Soccer - South Korea will have to up their game in Brazil
SEOUL (Reuters) - South Korea will be playing at their eighth consecutive World Cup finals in June but must improve on a dire qualification campaign to have any chance of escaping a tough group in Brazil.
Unlike fierce rivals Japan, they spluttered through qualifying and it ended with the departure of coach Choi Kang-hee amid concerns the team were heading for embarrassment in South America.
A 1-0 home defeat by Iran in the final match meant South Korea grabbed the last automatic berth on goal difference. Choi subsequently stepped aside and former skipper Hong Myung-bo took over.
Tasked with shoring up a suspect defence and sharpening a one-dimensional attack, Hong tinkered with personnel and formations and won once in his first seven games.
However, a stoic display in a 2-0 defeat by Brazil in October was followed by an impressive 3-1 win over Mali and a superb 2-1 victory over Switzerland.
As good as the result was against the Swiss, who went through their qualifying campaign unbeaten, the manner in which South Korea controlled possession and opened up their opponents at will suggested Hong had found the right formula.
Unlucky to lose 2-1 to World Cup Group H rivals Russia in a friendly four days later, the Koreans slumped to defeats against Mexico and United States as Hong gave fringe players a chance.
His team then looked good again in a 2-0 win over Greece in Athens with what looked like their strongest XI.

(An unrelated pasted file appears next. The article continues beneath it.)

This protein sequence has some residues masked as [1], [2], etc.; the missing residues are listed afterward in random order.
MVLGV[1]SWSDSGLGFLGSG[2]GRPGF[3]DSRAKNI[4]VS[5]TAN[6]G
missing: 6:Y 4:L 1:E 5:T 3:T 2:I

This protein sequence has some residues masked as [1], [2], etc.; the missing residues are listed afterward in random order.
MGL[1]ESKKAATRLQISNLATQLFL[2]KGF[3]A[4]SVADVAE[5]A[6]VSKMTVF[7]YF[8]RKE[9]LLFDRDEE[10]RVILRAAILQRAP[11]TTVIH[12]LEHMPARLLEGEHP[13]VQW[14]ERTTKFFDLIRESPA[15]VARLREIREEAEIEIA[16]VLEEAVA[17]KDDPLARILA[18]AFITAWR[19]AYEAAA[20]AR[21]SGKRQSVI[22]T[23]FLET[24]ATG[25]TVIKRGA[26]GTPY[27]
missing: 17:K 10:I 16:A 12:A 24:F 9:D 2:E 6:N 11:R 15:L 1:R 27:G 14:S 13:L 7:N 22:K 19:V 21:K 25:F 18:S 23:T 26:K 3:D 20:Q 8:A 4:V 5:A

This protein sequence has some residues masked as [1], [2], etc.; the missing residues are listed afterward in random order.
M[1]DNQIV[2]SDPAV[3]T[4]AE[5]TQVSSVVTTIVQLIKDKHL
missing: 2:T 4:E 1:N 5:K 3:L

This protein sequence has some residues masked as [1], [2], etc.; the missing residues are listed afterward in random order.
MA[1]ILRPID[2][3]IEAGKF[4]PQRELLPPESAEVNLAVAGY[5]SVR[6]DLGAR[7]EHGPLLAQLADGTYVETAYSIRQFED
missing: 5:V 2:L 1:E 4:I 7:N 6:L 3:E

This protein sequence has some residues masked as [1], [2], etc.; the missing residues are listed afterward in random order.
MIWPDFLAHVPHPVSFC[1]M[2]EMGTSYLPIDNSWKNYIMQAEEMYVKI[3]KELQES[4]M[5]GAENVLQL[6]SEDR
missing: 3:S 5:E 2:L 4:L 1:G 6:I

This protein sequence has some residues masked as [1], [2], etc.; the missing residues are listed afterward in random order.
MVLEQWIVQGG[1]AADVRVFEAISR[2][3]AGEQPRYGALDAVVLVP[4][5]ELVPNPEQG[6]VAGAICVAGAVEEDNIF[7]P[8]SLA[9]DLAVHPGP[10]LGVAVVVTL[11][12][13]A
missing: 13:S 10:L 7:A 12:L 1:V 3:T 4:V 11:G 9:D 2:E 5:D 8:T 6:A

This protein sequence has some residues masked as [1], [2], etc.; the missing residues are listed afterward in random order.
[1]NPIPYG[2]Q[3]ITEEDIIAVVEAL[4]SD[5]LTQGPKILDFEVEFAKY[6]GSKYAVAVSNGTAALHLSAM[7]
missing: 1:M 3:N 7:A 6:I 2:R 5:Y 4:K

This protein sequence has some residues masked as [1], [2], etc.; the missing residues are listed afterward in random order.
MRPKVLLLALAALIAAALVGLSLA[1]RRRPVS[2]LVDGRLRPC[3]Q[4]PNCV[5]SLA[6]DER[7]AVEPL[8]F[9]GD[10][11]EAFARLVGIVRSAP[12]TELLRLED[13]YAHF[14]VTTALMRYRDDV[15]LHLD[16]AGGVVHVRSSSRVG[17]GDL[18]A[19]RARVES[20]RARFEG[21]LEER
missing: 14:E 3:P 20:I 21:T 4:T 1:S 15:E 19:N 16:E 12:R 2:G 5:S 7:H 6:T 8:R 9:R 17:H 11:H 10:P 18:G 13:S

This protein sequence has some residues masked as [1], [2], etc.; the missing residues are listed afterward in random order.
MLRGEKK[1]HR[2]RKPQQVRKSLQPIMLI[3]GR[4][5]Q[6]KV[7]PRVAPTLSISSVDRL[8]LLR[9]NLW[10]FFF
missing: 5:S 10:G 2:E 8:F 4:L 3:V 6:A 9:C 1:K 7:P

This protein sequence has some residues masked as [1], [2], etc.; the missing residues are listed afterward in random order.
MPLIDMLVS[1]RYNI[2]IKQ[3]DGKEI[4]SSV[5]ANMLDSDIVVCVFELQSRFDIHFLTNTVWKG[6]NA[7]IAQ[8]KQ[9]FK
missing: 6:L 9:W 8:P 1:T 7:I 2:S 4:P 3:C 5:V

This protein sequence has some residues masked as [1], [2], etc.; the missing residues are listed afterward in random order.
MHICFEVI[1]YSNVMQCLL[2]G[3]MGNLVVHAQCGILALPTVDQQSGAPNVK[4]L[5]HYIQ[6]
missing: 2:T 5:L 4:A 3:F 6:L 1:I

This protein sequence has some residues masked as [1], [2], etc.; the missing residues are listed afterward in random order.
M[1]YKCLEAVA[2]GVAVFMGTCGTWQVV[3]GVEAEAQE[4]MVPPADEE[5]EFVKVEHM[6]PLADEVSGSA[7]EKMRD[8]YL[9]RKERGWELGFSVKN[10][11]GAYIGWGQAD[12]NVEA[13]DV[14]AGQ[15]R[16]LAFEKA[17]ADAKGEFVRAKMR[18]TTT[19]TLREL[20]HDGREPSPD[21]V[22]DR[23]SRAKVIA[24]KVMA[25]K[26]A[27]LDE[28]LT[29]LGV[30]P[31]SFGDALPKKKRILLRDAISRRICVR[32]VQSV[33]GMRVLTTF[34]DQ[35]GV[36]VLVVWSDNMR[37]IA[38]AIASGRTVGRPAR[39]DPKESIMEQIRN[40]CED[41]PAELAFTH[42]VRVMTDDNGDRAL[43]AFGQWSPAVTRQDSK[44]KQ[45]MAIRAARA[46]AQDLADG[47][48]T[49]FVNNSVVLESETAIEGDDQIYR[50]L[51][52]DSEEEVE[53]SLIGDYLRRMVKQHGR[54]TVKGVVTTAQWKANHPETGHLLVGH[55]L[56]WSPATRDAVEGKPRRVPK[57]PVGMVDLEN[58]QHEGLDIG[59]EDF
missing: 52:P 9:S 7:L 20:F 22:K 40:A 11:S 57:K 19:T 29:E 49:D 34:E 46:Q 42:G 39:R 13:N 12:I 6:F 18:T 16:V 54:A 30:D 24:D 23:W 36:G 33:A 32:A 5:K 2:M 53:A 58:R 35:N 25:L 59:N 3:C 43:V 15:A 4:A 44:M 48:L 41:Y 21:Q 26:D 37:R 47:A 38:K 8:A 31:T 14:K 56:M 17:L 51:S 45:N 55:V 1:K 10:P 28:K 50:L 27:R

The Koreans are likely to have to beat Algeria and get a positive result against Russia if they are to stand a chance of reaching the knockout stage in Brazil, with top-quality group rivals Belgium highly fancied to go a long way.
It will be the third time the Koreans will meet Belgium at the World Cup after losing 2-0 in 1990 and drawing 1-1 in 1998.
They will be facing Russia and Algeria for the first time at the finals.
While a return to the semi-finals, a feat they achieved in 2002 as co-hosts, is almost certainly beyond them, the Koreans stand a decent chance of reaching the knockout stages.
They have a fine record against African sides, beating Togo in 2006 and drawing with Nigeria four years later. The Russia game is expected to be the key fixture for both sides.
Much will depend on how a young Korean team cope with the pressure of a World Cup. The majority of the squad are in their mid-20s and playing in a finals for the first time.
(Editing by Tony Jimenez and Mike Collett)
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